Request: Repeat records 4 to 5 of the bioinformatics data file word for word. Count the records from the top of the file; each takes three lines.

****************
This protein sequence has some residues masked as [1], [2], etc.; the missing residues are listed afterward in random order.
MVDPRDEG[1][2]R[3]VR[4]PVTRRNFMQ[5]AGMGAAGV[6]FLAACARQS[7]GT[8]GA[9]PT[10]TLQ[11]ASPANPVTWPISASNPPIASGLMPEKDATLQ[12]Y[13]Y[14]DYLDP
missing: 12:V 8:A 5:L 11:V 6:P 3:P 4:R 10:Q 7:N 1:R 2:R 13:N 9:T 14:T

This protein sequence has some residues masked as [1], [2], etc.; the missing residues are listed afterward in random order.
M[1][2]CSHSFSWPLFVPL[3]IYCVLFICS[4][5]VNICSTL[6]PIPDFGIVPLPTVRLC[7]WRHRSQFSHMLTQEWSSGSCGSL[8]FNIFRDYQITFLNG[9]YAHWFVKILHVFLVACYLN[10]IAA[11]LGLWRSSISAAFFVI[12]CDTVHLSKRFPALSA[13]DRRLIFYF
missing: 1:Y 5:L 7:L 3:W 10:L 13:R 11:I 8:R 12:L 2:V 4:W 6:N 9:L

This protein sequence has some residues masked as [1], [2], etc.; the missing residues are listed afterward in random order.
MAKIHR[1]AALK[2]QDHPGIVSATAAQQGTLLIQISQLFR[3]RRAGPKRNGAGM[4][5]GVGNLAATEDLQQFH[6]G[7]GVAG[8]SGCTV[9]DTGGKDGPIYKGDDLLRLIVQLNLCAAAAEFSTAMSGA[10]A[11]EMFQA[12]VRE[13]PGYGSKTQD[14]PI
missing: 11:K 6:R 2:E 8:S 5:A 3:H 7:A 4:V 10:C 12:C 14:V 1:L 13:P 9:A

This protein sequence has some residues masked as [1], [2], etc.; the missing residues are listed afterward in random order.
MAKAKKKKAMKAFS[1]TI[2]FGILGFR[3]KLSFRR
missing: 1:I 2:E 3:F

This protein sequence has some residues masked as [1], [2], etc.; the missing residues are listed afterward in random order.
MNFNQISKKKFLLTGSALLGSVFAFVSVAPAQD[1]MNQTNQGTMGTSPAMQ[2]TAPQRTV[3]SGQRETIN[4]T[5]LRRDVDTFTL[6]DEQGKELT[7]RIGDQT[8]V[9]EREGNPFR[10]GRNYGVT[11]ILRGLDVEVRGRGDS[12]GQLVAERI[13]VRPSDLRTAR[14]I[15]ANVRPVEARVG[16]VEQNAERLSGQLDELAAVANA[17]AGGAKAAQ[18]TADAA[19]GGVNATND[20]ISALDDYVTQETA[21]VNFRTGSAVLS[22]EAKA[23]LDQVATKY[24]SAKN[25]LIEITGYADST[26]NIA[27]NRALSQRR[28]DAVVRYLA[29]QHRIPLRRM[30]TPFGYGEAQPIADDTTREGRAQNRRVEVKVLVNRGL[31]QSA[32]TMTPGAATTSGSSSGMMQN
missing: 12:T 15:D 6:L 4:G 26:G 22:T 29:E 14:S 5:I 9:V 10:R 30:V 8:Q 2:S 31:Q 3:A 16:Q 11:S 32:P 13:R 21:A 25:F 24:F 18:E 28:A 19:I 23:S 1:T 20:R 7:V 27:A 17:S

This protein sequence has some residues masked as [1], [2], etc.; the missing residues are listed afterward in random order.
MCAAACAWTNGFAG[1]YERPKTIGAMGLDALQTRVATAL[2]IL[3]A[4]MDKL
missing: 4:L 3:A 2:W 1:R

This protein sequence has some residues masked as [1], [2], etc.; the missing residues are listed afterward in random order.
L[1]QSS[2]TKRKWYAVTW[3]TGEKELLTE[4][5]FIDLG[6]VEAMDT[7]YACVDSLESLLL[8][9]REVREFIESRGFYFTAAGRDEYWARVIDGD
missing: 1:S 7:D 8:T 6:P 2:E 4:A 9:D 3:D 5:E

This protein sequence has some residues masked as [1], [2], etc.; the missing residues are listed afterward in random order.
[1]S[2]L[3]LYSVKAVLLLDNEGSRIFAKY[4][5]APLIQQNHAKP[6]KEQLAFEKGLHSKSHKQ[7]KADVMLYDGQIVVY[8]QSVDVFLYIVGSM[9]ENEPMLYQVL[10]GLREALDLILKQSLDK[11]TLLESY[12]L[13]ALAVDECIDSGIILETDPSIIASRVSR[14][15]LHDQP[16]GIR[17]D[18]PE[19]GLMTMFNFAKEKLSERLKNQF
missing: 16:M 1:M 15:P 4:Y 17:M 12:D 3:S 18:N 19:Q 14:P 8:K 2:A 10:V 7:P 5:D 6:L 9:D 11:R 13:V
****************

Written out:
This protein sequence has some residues masked as [1], [2], etc.; the missing residues are listed afterward in random order.
MAKAKKKKAMKAFS[1]TI[2]FGILGFR[3]KLSFRR
missing: 1:I 2:E 3:F

This protein sequence has some residues masked as [1], [2], etc.; the missing residues are listed afterward in random order.
MNFNQISKKKFLLTGSALLGSVFAFVSVAPAQD[1]MNQTNQGTMGTSPAMQ[2]TAPQRTV[3]SGQRETIN[4]T[5]LRRDVDTFTL[6]DEQGKELT[7]RIGDQT[8]V[9]EREGNPFR[10]GRNYGVT[11]ILRGLDVEVRGRGDS[12]GQLVAERI[13]VRPSDLRTAR[14]I[15]ANVRPVEARVG[16]VEQNAERLSGQLDELAAVANA[17]AGGAKAAQ[18]TADAA[19]GGVNATND[20]ISALDDYVTQETA[21]VNFRTGSAVLS[22]EAKA[23]LDQVATKY[24]SAKN[25]LIEITGYADST[26]NIA[27]NRALSQRR[28]DAVVRYLA[29]QHRIPLRRM[30]TPFGYGEAQPIADDTTREGRAQNRRVEVKVLVNRGL[31]QSA[32]TMTPGAATTSGSSSGMMQN
missing: 12:T 15:D 6:L 4:G 26:G 22:T 29:E 14:S 5:I 9:V 10:R 30:V 8:Q 2:S 31:Q 3:A 16:Q 11:S 32:P 13:R 21:A 25:F 24:F 18:E 28:A 19:I 23:S 1:T 20:R 7:V 27:A 17:S